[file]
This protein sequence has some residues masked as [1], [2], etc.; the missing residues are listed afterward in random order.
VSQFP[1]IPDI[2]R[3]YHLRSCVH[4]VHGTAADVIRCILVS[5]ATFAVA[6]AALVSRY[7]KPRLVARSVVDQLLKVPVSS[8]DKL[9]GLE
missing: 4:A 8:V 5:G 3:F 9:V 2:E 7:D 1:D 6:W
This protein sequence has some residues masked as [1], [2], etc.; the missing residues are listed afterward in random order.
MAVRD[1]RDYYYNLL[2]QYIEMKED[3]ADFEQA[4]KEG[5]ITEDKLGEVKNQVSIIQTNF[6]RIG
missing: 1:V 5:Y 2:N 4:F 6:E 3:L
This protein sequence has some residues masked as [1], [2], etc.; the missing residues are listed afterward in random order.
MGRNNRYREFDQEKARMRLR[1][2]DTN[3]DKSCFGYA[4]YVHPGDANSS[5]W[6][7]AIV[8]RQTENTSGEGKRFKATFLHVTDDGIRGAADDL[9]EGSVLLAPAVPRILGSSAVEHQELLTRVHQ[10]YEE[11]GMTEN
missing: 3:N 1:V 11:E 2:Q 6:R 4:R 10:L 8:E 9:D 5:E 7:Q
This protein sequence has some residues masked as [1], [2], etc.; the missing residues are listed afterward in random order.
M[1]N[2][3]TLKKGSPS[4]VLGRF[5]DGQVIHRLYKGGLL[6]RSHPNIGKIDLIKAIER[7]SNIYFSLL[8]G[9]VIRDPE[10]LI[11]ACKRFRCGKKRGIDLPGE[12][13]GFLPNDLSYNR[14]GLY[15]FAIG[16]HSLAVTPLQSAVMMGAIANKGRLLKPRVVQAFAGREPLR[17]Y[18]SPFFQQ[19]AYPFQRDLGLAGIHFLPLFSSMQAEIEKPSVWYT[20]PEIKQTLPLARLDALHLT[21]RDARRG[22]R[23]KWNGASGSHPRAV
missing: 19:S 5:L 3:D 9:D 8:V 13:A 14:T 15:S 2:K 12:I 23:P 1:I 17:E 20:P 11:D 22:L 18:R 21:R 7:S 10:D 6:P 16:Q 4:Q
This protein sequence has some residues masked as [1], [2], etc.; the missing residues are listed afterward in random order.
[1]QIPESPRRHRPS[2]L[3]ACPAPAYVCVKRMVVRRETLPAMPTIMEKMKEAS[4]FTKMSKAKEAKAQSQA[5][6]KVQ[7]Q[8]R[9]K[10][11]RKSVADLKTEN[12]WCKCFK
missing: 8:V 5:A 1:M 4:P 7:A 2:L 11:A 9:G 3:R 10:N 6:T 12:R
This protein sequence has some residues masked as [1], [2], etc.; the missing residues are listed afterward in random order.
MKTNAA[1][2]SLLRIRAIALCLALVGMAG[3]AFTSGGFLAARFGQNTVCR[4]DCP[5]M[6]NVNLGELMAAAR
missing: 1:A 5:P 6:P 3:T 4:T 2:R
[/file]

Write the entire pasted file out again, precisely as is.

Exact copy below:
This protein sequence has some residues masked as [1], [2], etc.; the missing residues are listed afterward in random order.
VSQFP[1]IPDI[2]R[3]YHLRSCVH[4]VHGTAADVIRCILVS[5]ATFAVA[6]AALVSRY[7]KPRLVARSVVDQLLKVPVSS[8]DKL[9]GLE
missing: 4:A 8:V 5:G 3:F 9:V 2:E 7:D 1:D 6:W
This protein sequence has some residues masked as [1], [2], etc.; the missing residues are listed afterward in random order.
MAVRD[1]RDYYYNLL[2]QYIEMKED[3]ADFEQA[4]KEG[5]ITEDKLGEVKNQVSIIQTNF[6]RIG
missing: 1:V 5:Y 2:N 4:F 6:E 3:L
This protein sequence has some residues masked as [1], [2], etc.; the missing residues are listed afterward in random order.
MGRNNRYREFDQEKARMRLR[1][2]DTN[3]DKSCFGYA[4]YVHPGDANSS[5]W[6][7]AIV[8]RQTENTSGEGKRFKATFLHVTDDGIRGAADDL[9]EGSVLLAPAVPRILGSSAVEHQELLTRVHQ[10]YEE[11]GMTEN
missing: 3:N 1:V 11:E 2:Q 6:R 4:R 10:L 8:E 9:D 5:E 7:Q
This protein sequence has some residues masked as [1], [2], etc.; the missing residues are listed afterward in random order.
M[1]N[2][3]TLKKGSPS[4]VLGRF[5]DGQVIHRLYKGGLL[6]RSHPNIGKIDLIKAIER[7]SNIYFSLL[8]G[9]VIRDPE[10]LI[11]ACKRFRCGKKRGIDLPGE[12][13]GFLPNDLSYNR[14]GLY[15]FAIG[16]HSLAVTPLQSAVMMGAIANKGRLLKPRVVQAFAGREPLR[17]Y[18]SPFFQQ[19]AYPFQRDLGLAGIHFLPLFSSMQAEIEKPSVWYT[20]PEIKQTLPLARLDALHLT[21]RDARRG[22]R[23]KWNGASGSHPRAV
missing: 19:S 5:L 3:D 9:D 8:V 13:A 14:T 15:S 2:K 12:I 23:P 1:I 17:E 20:P 11:D 22:L 18:R 21:R 7:S 10:D 6:P 16:Q 4:Q
This protein sequence has some residues masked as [1], [2], etc.; the missing residues are listed afterward in random order.
[1]QIPESPRRHRPS[2]L[3]ACPAPAYVCVKRMVVRRETLPAMPTIMEKMKEAS[4]FTKMSKAKEAKAQSQA[5][6]KVQ[7]Q[8]R[9]K[10][11]RKSVADLKTEN[12]WCKCFK
missing: 8:V 5:A 1:M 4:P 7:A 2:L 11:A 9:G 3:R 10:N 6:T 12:R
This protein sequence has some residues masked as [1], [2], etc.; the missing residues are listed afterward in random order.
MKTNAA[1][2]SLLRIRAIALCLALVGMAG[3]AFTSGGFLAARFGQNTVCR[4]DCP[5]M[6]NVNLGELMAAAR
missing: 1:A 5:P 6:P 3:T 4:T 2:R